As Tolkien fans are eagerly awaiting the release of “The Hobbit: An Unexpected Journey,” the first of an anticipated two films based on J.R.R. Tolkien’s novel “The Hobbit,” there are some indications that a third installment may now be in the offing.
This project, mammoth as it is, was announced as a twofer. Director Sir Peter Jackson has been shooting one ginormous production that is to be split into separate movies released a year apart. The tactic worked brilliantly on “The Lord of the Rings” trilogy. Speaking to Deadline Hollywood, Jackson just dropped the bombshell that they might not stop at two.
As it turns out, they have a lot of extra footage on this movie. This is partially because they haven’t stopped at just adapting the seminal fantasy novel as it was published. According to Jackson, Tolkien wrote some 125 pages of notes, included as appendices to “The Return of the King,” which fill in some gaps in the plot of “The Hobbit,” and which help “The Hobbit” speak more to “The Lord of the Rings.”
“Tolkien was retrospectively fitting ‘The Hobbit’ to embrace that mythology,” says Jackson. “We haven’t just adapted ‘The Hobbit;’ we’ve adapted that book plus great chunks of his appendices and woven it all together.”
Now it appears they have more than enough material for two movies. So why not make three? Warner Bros. ought to be thrilled. There is one hitch—the “Salkind Clause.”
Back in the seventies, father/son producing team Alexander and Ilya Salkind adapted Alexandre Dumas’ classic novel “The Three Musketeers” into an epic, satirical adventure movie with an international, all-star cast that included Michael York, Oliver Reed, Charlton Heston, Faye Dunaway, Raquel Welch and Christopher Lee. Once the movie was shot, the producers found they had plenty of footage to make two perfectly good movies. So they split the story in half, and put a trailer for a built-in sequel, “The Four Musketeers,” at the end of the first one.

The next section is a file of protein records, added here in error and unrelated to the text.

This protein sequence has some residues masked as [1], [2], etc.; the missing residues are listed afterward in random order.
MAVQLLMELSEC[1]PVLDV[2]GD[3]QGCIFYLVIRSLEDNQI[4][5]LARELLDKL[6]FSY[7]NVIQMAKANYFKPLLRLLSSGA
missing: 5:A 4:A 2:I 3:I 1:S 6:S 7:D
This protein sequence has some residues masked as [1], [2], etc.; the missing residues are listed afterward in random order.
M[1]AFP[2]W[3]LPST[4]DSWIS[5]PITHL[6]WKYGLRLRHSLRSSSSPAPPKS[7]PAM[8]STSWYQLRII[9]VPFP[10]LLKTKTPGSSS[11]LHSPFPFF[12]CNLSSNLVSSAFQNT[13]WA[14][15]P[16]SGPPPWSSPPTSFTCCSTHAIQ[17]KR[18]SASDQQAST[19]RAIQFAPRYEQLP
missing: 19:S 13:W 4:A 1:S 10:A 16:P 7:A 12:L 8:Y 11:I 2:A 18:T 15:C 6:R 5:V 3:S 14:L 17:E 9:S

The problem was this was news to the high-powered cast, and flew in the face of the well-established Hollywood principle “Thou shalt not f**k with Charlton Heston’s lawyers.”
Lawsuits flew like the bats under Wayne Manor. A settlement were eventually reached, but not before a new clause was added to standard Screen Actors Guild contracts, stipulating the number of movies an actor was being paid to make. This is known, to this day, as “the Salkind Clause.”
Turning “The Hobbit” into a trilogy, therefore, will require a fair amount of contract re-negotiating. Of course if the studio wants three movies badly enough, that will probably happen. But before a third round of ka-ching is heard at the box office, the cast will certainly be getting an extra payday.